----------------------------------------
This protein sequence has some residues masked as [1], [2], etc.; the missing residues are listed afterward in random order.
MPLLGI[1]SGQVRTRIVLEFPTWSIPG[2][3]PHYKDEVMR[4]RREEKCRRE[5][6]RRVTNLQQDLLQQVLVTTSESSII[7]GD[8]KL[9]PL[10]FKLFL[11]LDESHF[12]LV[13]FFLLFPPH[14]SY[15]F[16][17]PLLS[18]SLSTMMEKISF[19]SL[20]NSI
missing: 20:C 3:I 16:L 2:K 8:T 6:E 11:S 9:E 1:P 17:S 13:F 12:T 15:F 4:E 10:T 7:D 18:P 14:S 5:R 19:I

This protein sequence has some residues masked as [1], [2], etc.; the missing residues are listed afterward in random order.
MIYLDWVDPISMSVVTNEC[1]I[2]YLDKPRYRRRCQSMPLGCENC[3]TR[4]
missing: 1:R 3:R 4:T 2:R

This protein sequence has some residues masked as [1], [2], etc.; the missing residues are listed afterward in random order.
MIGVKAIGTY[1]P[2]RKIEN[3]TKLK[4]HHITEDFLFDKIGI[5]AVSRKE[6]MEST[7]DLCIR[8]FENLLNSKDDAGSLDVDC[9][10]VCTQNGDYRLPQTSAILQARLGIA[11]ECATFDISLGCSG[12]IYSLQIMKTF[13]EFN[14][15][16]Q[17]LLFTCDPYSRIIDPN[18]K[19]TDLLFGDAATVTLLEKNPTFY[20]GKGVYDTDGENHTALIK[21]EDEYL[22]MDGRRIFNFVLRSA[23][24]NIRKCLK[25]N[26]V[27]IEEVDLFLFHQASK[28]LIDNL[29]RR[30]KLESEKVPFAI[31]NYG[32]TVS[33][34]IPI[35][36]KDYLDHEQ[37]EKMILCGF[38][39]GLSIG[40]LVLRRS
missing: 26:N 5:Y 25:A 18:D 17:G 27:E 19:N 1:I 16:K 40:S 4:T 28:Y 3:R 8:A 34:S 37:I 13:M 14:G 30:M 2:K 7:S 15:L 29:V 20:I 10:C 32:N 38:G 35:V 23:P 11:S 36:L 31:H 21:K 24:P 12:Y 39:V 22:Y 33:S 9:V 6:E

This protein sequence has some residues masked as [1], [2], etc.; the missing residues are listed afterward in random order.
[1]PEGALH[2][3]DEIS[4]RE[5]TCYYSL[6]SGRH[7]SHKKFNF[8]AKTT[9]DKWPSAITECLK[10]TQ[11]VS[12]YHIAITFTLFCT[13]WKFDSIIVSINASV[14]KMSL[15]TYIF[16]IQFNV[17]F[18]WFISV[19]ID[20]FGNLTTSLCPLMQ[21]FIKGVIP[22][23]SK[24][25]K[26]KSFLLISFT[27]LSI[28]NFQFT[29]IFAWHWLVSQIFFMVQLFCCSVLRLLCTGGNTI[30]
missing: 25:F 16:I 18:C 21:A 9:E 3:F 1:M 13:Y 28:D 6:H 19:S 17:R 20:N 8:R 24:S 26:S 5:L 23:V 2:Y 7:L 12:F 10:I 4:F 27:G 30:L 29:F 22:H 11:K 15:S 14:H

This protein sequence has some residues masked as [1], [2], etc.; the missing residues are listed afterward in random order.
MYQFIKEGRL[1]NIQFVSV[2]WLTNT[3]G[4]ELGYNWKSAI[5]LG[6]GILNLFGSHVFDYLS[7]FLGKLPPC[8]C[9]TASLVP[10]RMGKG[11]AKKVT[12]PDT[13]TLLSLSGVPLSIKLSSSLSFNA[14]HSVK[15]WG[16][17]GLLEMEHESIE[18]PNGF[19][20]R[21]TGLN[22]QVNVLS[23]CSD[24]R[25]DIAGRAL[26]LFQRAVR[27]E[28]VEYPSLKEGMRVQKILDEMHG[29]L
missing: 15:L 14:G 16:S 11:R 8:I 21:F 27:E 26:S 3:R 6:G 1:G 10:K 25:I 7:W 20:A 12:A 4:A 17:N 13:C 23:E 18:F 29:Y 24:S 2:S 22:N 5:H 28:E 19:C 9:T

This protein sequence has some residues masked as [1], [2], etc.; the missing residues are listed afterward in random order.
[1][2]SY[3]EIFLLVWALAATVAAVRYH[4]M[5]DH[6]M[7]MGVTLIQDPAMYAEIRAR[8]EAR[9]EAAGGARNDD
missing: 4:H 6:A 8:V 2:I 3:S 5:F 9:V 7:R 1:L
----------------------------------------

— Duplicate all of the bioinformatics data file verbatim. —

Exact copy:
This protein sequence has some residues masked as [1], [2], etc.; the missing residues are listed afterward in random order.
MPLLGI[1]SGQVRTRIVLEFPTWSIPG[2][3]PHYKDEVMR[4]RREEKCRRE[5][6]RRVTNLQQDLLQQVLVTTSESSII[7]GD[8]KL[9]PL[10]FKLFL[11]LDESHF[12]LV[13]FFLLFPPH[14]SY[15]F[16][17]PLLS[18]SLSTMMEKISF[19]SL[20]NSI
missing: 20:C 3:I 16:L 2:K 8:T 6:E 11:S 9:E 1:P 17:S 13:F 12:T 15:F 4:E 10:T 7:D 18:P 14:S 5:R 19:I

This protein sequence has some residues masked as [1], [2], etc.; the missing residues are listed afterward in random order.
MIYLDWVDPISMSVVTNEC[1]I[2]YLDKPRYRRRCQSMPLGCENC[3]TR[4]
missing: 1:R 3:R 4:T 2:R

This protein sequence has some residues masked as [1], [2], etc.; the missing residues are listed afterward in random order.
MIGVKAIGTY[1]P[2]RKIEN[3]TKLK[4]HHITEDFLFDKIGI[5]AVSRKE[6]MEST[7]DLCIR[8]FENLLNSKDDAGSLDVDC[9][10]VCTQNGDYRLPQTSAILQARLGIA[11]ECATFDISLGCSG[12]IYSLQIMKTF[13]EFN[14][15][16]Q[17]LLFTCDPYSRIIDPN[18]K[19]TDLLFGDAATVTLLEKNPTFY[20]GKGVYDTDGENHTALIK[21]EDEYL[22]MDGRRIFNFVLRSA[23][24]NIRKCLK[25]N[26]V[27]IEEVDLFLFHQASK[28]LIDNL[29]RR[30]KLESEKVPFAI[31]NYG[32]TVS[33][34]IPI[35][36]KDYLDHEQ[37]EKMILCGF[38][39]GLSIG[40]LVLRRS
missing: 26:N 5:Y 25:A 18:D 17:G 27:E 19:N 1:I 16:K 40:S 4:T 28:Y 3:R 8:A 34:S 37:I 13:M 14:G 30:M 2:K 7:S 15:L 29:V 20:I 10:C 32:N 38:G 35:V 23:P 11:S 36:L 31:H 21:K 24:P 12:Y 39:V 22:Y 33:S 9:V 6:E

This protein sequence has some residues masked as [1], [2], etc.; the missing residues are listed afterward in random order.
[1]PEGALH[2][3]DEIS[4]RE[5]TCYYSL[6]SGRH[7]SHKKFNF[8]AKTT[9]DKWPSAITECLK[10]TQ[11]VS[12]YHIAITFTLFCT[13]WKFDSIIVSINASV[14]KMSL[15]TYIF[16]IQFNV[17]F[18]WFISV[19]ID[20]FGNLTTSLCPLMQ[21]FIKGVIP[22][23]SK[24][25]K[26]KSFLLISFT[27]LSI[28]NFQFT[29]IFAWHWLVSQIFFMVQLFCCSVLRLLCTGGNTI[30]
missing: 25:F 16:I 18:C 21:A 9:E 3:F 1:M 13:Y 28:D 6:H 19:S 17:R 20:N 8:R 24:S 26:S 5:L 23:V 2:Y 7:L 12:F 10:I 4:F 27:G 30:L 29:F 22:H 11:K 15:S 14:H

This protein sequence has some residues masked as [1], [2], etc.; the missing residues are listed afterward in random order.
MYQFIKEGRL[1]NIQFVSV[2]WLTNT[3]G[4]ELGYNWKSAI[5]LG[6]GILNLFGSHVFDYLS[7]FLGKLPPC[8]C[9]TASLVP[10]RMGKG[11]AKKVT[12]PDT[13]TLLSLSGVPLSIKLSSSLSFNA[14]HSVK[15]WG[16][17]GLLEMEHESIE[18]PNGF[19][20]R[21]TGLN[22]QVNVLS[23]CSD[24]R[25]DIAGRAL[26]LFQRAVR[27]E[28]VEYPSLKEGMRVQKILDEMHG[29]L
missing: 15:L 14:G 16:S 11:R 8:I 21:F 27:E 26:S 3:R 6:G 1:G 10:K 25:I 7:W 20:A 12:A 4:A 17:N 13:C 23:E 18:F 29:Y 24:S 2:S 22:N 5:H 28:E 19:C 9:T

This protein sequence has some residues masked as [1], [2], etc.; the missing residues are listed afterward in random order.
[1][2]SY[3]EIFLLVWALAATVAAVRYH[4]M[5]DH[6]M[7]MGVTLIQDPAMYAEIRAR[8]EAR[9]EAAGGARNDD
missing: 4:H 6:A 8:V 2:I 3:S 5:F 9:V 7:R 1:L